caring for  the homeless,  D.C. taxpayers  are being bilked
   annually of $1.2 million to  line the pockets of government
   In  startling  contrast,  Cloherty  visited  shelters  run  by
private   groups.     At   the    Central   Union    Mission,   a
non-denominational Christian rescue  mission, the facilities were
spotless.  All men coming  to the shelter are  required to take a
shower and  they are  provided with towels  and their  own set of
toiletries.  Those  needing it  are treated  for lice.  Bedsheets
are cleaned and changed every day.  Hot meals are provided.
   All this is remarkable enough.   But the Central Union Mission
provided such  sanitary and high-quality  care for  about 100 men
per night  at a cost  of approximately  $300,000 annually.  While
the city shelters supposedly offer a place to sleep for about 200
men each  night, they  do so  at a  cost four  times that  of the
private mission and its surroundings are worse than medieval.
   Furthermore,  as Dr.  Robert Rich,  executive director  of the
Central Union Mission told HUMAN EVENTS, the shelter for homeless
men  is just  one  of 19  social  service ministries  the mission
provides.   The  total  annual cost  of  these  19  ministries is
$900,000 -- still  less than what  the city pays  to run just two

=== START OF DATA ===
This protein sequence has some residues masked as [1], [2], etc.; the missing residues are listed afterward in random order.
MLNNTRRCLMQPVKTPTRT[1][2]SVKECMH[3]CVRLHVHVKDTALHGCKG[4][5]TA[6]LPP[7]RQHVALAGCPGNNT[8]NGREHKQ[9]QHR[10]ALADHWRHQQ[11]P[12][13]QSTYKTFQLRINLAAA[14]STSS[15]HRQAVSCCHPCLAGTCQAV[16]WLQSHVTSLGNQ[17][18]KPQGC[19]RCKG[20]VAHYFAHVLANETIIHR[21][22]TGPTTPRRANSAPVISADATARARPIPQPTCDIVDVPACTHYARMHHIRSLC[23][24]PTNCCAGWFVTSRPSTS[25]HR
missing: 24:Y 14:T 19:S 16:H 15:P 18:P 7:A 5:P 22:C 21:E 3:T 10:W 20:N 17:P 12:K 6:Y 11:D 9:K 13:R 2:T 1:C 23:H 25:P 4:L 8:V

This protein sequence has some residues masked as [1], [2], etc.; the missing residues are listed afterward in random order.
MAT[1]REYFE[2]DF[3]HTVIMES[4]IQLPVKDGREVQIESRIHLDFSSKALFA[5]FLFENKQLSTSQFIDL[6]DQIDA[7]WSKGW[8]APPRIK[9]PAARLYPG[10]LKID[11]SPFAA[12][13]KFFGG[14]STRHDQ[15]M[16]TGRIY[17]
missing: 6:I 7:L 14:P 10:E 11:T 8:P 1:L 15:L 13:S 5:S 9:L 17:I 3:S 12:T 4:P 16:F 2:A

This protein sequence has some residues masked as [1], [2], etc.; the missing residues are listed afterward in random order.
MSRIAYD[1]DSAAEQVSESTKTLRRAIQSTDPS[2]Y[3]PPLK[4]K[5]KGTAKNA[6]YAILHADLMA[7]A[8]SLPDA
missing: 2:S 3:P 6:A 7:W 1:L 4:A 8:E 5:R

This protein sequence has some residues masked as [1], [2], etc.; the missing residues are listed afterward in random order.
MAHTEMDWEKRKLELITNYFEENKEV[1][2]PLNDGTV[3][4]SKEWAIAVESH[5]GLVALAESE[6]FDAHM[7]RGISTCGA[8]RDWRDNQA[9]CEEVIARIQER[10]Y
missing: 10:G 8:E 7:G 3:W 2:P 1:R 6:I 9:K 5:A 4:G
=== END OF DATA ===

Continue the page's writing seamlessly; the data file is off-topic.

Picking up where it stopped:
decrepit shelters.
   A similar story can be told of other private homeless shelters
that  Cloherty  visited  at  the  Luther  Place  Memorial Church.
According to shelter director  Pam Hollander, the church provides
a  number of  shelters that  can  accommodate about  100 homeless
women  each  night at  an  annual  cost of  about  $450,000.  The
shelters are  able to  provide the  homeless women  with showers,
laundry facilities, clean clothes, clean beds and hot meals.
   Rich, who is also an ordained minister, told HUMAN EVENTS that
one  of the  main reasons  his  group has  been so  successful in
providing such outstanding care for  the homeless is that ``we're
not bureaucrats.  We  have a staff  of 18 who  are salaried.  But
for  us  it's not  a  job, it's  a  ministry.  That  makes  a big
difference in the  way you treat  people.''  Hollander gave HUMAN
EVENTS a  similar assessment.  ``The  key is  attitude.  It's not
just  a job,  it's  a calling  based on  the  belief that  we are
children of God and that those we serve are children of God.''
   The Luther Place  shelter accepts a small  amount of local and
federal  funds, but  the  bulk of  its  money comes  from private
   Rich, on the other hand,  refuses to take any government funds
because  he  fears  the  restrictions  this  would  place  on his
programs.  According  to Rich,  ``The government  tries to change
your curriculum, telling you what you can do and cannot do.''
   The most important restriction that accepting government money